Venn diagrams are simple and intuitive, yet powerful and information-rich visual graphics. They depict the level of deprivation by dimension (the relative size of the circles) as well as the matches and mismatches across deprivations. By presenting the joint distribution, Venn diagrams provide more information than dashboard measures or composite indices. Additionally, although Venn diagrams do not identify who is poor, they organize the information on the joint distribution in such a way that one could graphically outline an equally weighted identification function of the poor. In terms of limitations, Venn diagrams are intuitively interpretable when there are up to four dimensions. As can be seen from Figure 3.3, the rudimentary diagrammatic interpretation becomes highly complicated when there are five or more dimensions involved, a weakness Venn (1880) highlighted: ‘it must be admitted that such a diagram is not quite so simple to draw as one might wish it to be’ (p. 7) and ‘beyond five terms it hardly seems as if diagrams offered much substantial help’ (p. 8). Furthermore, this tool does not generate a summary measure, so it is not necessarily possible to conclude if one society has higher/lower poverty than another society, unless in addition an identification criterion of the poor has been implemented with the diagram. Finally, the tool does not reflect (when an indicator has a cardinal scale) the depth of deprivation in each dimension. Regardless of the scale, every dimension is converted into the binary states of deprived and non-deprived.
3.3 The Dominance Approach
The dominance approach provides a framework to ascertain whether unambiguous poverty comparisons can be made across a whole class or range of poverty measures and parameter values. If an unambiguous comparison is claimed to have been made either across two societies at a given time or across two time periods of a certain society, then such an ordering will hold for a wide range of poverty measures within a certain class and for a range of parameter values. This is an important claim to establish: if poverty comparisons differ depending upon the choice of parameter values and poverty measures, then their credibility may be contested. On the contrary, if the conclusions are the same regardless of those choices, this can soften disagreements about measurement design. This section focuses on dominance approaches across any choice of parameter values and across poverty measures that use various functional forms.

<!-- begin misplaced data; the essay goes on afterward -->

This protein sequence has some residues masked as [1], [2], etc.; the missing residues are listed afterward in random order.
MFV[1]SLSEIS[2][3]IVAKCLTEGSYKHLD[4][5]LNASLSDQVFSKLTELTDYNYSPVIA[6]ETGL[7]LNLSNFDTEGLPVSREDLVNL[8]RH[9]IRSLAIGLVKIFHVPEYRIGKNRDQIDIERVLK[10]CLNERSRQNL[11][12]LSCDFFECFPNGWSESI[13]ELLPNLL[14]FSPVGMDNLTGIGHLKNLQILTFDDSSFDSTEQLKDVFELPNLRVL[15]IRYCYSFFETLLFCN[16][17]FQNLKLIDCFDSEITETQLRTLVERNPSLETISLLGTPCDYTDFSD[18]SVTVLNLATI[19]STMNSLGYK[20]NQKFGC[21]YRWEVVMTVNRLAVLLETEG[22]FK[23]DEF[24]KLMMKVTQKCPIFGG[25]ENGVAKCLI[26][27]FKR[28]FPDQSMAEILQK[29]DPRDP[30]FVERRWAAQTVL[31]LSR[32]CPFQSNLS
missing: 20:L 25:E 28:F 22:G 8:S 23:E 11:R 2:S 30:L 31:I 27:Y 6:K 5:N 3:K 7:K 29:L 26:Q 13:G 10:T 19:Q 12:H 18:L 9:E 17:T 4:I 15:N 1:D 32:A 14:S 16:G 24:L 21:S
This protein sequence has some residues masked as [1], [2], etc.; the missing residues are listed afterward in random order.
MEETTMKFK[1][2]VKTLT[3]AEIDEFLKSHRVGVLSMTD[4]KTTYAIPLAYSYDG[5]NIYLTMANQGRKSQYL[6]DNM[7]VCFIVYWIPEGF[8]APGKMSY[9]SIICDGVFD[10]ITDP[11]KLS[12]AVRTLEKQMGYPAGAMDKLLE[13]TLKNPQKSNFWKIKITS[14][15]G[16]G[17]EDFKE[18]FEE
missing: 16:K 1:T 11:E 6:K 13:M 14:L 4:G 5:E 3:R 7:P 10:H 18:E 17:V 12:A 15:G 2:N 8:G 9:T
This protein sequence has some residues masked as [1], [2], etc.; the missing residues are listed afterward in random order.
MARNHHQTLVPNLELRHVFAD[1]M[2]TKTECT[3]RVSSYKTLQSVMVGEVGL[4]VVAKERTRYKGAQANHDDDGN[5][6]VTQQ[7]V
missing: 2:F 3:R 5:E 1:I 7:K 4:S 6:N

The dominance approach has been widely used in the measurement and analysis of poverty and also of inequality within a unidimensional framework (Atkinson 1970, 1987; Foster and Shorrocks 1988a,b; Jenkins and Lambert 1998). It was extended to the multidimensional framework for inequality measurement by Atkinson and Bourguignon (1982, 1987) and Bourguignon (1989), then to the context of multidimensional poverty measurement by Duclos, Sahn, and Younger (2006a) and Bourguignon and Chakravarty (2009). We first elaborate the dominance approach in the unidimensional context and then show how it has been extended to the multidimensional context.
3.3.1 Poverty Dominance in Unidimensional Framework